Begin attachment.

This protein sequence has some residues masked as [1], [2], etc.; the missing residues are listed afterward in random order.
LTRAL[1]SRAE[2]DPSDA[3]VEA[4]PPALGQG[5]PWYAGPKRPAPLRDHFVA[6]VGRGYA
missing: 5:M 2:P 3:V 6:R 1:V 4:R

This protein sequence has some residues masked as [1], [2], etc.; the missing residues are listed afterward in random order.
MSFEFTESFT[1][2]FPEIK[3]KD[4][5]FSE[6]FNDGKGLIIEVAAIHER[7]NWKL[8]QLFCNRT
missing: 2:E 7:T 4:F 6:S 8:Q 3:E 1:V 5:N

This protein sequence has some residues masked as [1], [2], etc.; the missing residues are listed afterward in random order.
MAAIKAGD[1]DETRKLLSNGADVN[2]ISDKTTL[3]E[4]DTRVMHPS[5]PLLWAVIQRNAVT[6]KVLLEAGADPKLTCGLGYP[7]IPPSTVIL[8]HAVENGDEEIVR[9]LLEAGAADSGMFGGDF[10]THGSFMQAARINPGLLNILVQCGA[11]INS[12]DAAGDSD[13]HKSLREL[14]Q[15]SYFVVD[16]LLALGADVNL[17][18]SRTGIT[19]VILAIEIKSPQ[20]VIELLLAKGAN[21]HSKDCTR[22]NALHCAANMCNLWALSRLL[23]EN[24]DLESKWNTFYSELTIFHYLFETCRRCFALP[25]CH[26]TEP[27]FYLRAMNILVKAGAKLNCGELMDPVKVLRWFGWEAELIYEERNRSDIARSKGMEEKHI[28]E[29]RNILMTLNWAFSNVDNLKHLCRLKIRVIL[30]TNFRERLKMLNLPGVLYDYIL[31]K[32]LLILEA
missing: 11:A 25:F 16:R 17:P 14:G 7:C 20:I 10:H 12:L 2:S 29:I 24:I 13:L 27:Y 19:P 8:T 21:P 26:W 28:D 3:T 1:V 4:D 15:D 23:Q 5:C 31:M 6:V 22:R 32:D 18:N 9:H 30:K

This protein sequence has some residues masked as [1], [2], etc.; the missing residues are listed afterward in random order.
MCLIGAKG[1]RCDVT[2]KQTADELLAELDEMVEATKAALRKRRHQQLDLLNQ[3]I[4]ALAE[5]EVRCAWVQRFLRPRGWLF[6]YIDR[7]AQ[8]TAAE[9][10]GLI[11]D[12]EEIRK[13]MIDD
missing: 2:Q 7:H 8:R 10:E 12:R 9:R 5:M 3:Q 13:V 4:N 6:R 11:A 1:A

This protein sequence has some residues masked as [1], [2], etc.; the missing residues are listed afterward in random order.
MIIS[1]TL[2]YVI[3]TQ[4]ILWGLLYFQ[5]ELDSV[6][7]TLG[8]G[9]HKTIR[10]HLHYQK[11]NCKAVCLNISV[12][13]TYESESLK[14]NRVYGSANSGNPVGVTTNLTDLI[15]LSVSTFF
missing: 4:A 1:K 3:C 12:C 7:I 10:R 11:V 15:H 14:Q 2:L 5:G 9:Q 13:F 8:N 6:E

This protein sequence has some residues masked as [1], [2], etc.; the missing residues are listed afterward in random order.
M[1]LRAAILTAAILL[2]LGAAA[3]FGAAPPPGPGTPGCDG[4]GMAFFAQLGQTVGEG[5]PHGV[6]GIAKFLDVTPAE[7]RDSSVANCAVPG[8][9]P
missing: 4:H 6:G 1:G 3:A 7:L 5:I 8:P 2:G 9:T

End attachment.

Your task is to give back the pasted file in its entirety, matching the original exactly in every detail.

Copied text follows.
This protein sequence has some residues masked as [1], [2], etc.; the missing residues are listed afterward in random order.
LTRAL[1]SRAE[2]DPSDA[3]VEA[4]PPALGQG[5]PWYAGPKRPAPLRDHFVA[6]VGRGYA
missing: 5:M 2:P 3:V 6:R 1:V 4:R

This protein sequence has some residues masked as [1], [2], etc.; the missing residues are listed afterward in random order.
MSFEFTESFT[1][2]FPEIK[3]KD[4][5]FSE[6]FNDGKGLIIEVAAIHER[7]NWKL[8]QLFCNRT
missing: 2:E 7:T 4:F 6:S 8:Q 3:E 1:V 5:N

This protein sequence has some residues masked as [1], [2], etc.; the missing residues are listed afterward in random order.
MAAIKAGD[1]DETRKLLSNGADVN[2]ISDKTTL[3]E[4]DTRVMHPS[5]PLLWAVIQRNAVT[6]KVLLEAGADPKLTCGLGYP[7]IPPSTVIL[8]HAVENGDEEIVR[9]LLEAGAADSGMFGGDF[10]THGSFMQAARINPGLLNILVQCGA[11]INS[12]DAAGDSD[13]HKSLREL[14]Q[15]SYFVVD[16]LLALGADVNL[17][18]SRTGIT[19]VILAIEIKSPQ[20]VIELLLAKGAN[21]HSKDCTR[22]NALHCAANMCNLWALSRLL[23]EN[24]DLESKWNTFYSELTIFHYLFETCRRCFALP[25]CH[26]TEP[27]FYLRAMNILVKAGAKLNCGELMDPVKVLRWFGWEAELIYEERNRSDIARSKGMEEKHI[28]E[29]RNILMTLNWAFSNVDNLKHLCRLKIRVIL[30]TNFRERLKMLNLPGVLYDYIL[31]K[32]LLILEA
missing: 11:A 25:F 16:R 17:P 14:G 7:C 20:I 10:H 12:L 2:S 29:I 24:I 13:L 27:Y 19:P 8:T 21:P 26:W 28:D 3:T 1:V 4:D 15:D 23:Q 5:C 31:M 6:V 22:R 32:D 18:N 9:H 30:K

This protein sequence has some residues masked as [1], [2], etc.; the missing residues are listed afterward in random order.
MCLIGAKG[1]RCDVT[2]KQTADELLAELDEMVEATKAALRKRRHQQLDLLNQ[3]I[4]ALAE[5]EVRCAWVQRFLRPRGWLF[6]YIDR[7]AQ[8]TAAE[9][10]GLI[11]D[12]EEIRK[13]MIDD
missing: 2:Q 7:H 8:R 10:E 12:R 9:R 5:M 3:Q 13:V 4:N 6:R 11:A 1:A

This protein sequence has some residues masked as [1], [2], etc.; the missing residues are listed afterward in random order.
MIIS[1]TL[2]YVI[3]TQ[4]ILWGLLYFQ[5]ELDSV[6][7]TLG[8]G[9]HKTIR[10]HLHYQK[11]NCKAVCLNISV[12][13]TYESESLK[14]NRVYGSANSGNPVGVTTNLTDLI[15]LSVSTFF
missing: 4:A 1:K 3:C 12:C 7:I 10:R 11:V 15:H 14:Q 2:L 5:G 9:Q 13:F 8:N 6:E

This protein sequence has some residues masked as [1], [2], etc.; the missing residues are listed afterward in random order.
M[1]LRAAILTAAILL[2]LGAAA[3]FGAAPPPGPGTPGCDG[4]GMAFFAQLGQTVGEG[5]PHGV[6]GIAKFLDVTPAE[7]RDSSVANCAVPG[8][9]P
missing: 4:H 6:G 1:G 3:A 7:L 5:I 8:P 2:G 9:T